AE: I really enjoyed the comics and magazines in the FTM section, particularly the text of DudeMag.com and Twinks for Sale. How do you select and qualify publications to be featured on the Trans Oral History Project?
AP: In 2012, we launched the Trans Oral History Zine Distro which collects and distributes zines by trans* authors, zine compilations that include trans* authors, and zine compilations about LGBT history that are trans* inclusive. We are open to zines addressing a variety of issues, but we specifically are interested in zines that reflect people’s real life experiences (as opposed to rants, visions, and theory). We have collected over 50 titles so far, and are always trying to broaden our collection. We accept and solicit self-published works to be included in our archive on an ongoing basis. If you have something you would like to submit, please send it to us!
AE: I’m interested in the implications of transguys not identifying as trans, but rather as just gay guys. Either identification makes sense to me; in terms of the TOHP, how did you go about featuring guys who are gay but may not ID as trans to be included? Isn’t that counter the idea of not ID-ing specifically as trans?
AP: We use the word trans in the most inclusive way possible — to include transgender people, two-spirits, studs, transvestites, and other gender variant people. There will never be one word that spans the many generations, ethnicities, and subcultures that make up our vast communities. And we wouldn’t have it any other way.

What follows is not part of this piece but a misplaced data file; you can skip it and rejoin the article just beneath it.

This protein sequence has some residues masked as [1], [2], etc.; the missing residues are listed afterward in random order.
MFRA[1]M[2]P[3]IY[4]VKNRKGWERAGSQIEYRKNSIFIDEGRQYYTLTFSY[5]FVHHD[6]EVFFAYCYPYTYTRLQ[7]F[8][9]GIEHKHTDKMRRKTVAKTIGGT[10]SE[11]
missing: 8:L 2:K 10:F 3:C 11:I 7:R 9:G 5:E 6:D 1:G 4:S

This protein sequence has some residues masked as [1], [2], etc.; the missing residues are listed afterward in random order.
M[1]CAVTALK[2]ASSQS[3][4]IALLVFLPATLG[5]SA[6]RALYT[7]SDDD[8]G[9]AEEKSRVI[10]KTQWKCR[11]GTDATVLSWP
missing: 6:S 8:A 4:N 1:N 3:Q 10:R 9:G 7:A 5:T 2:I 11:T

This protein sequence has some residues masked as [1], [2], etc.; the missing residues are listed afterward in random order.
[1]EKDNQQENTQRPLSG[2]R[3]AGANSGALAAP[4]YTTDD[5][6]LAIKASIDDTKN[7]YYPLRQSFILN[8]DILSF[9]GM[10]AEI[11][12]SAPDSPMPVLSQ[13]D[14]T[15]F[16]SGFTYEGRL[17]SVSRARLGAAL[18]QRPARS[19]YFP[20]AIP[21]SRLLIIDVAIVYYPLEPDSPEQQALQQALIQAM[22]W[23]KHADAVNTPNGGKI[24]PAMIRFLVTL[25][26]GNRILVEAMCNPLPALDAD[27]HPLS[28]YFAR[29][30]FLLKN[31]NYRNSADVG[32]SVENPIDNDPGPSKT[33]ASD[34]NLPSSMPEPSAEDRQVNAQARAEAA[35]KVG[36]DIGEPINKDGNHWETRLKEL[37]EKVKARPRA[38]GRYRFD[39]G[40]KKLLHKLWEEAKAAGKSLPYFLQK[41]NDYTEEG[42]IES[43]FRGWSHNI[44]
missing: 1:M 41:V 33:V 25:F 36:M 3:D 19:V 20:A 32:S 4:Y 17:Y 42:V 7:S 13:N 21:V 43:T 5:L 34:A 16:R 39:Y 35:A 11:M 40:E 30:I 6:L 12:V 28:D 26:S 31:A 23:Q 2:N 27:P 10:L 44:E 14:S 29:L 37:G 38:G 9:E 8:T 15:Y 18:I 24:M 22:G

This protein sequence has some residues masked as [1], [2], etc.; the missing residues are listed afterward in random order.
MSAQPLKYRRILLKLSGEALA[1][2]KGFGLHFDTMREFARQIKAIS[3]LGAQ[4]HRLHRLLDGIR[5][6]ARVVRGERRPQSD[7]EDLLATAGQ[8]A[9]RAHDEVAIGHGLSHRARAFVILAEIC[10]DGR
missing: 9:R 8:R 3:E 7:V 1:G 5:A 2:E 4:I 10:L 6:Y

Some of the people in our own collective have conflicting feelings about the terminology we use. At the end of the day, this is a project for people who see the value of having their voices included in this broad conversation about experiences of gender variance.
AE: Talk about the differences and similarities you see in submissions from MTF and FTM people?
AP: The Trans Oral History Project has strived since its inception to include the voices of trans masculine and trans feminine spectrum people from all backgrounds and beliefs. One of the motivations I have to continue the project is my belief that we are too fractured and divided among ourselves and we do not have enough spaces to proactively forge connections between different trans communities. TOHP fights oppression by partnering with trans groups and recruiting individuals from underrepresented communities including communities of color.
AE: What’s up next for the Trans Oral History Project? Where do you see it going from here? Do you have plans for expansion? Also, how do you operate and run as an organization? Any new plans we should know about for 2014?
AP: TOHP is working on several initiatives right now. We are developing I Live for Trans Education, a multimedia toolkit for trans educators, youth workers, and youth leaders who want to educate about issues that impact the trans community from an intersectional perspective. It will consist of four 7–10 minute documentary shorts paired with workshop curriculum for 16–21 year olds covering issues form Civil Rights to Employment Discrimination.
We also publish a yearly calendar featuring artwork from transgender artists from around the country. You can buy our 2014 Magical Creatures-themed calendar, hand-printed t-shirts, and originally designed posters on our Etsy shop.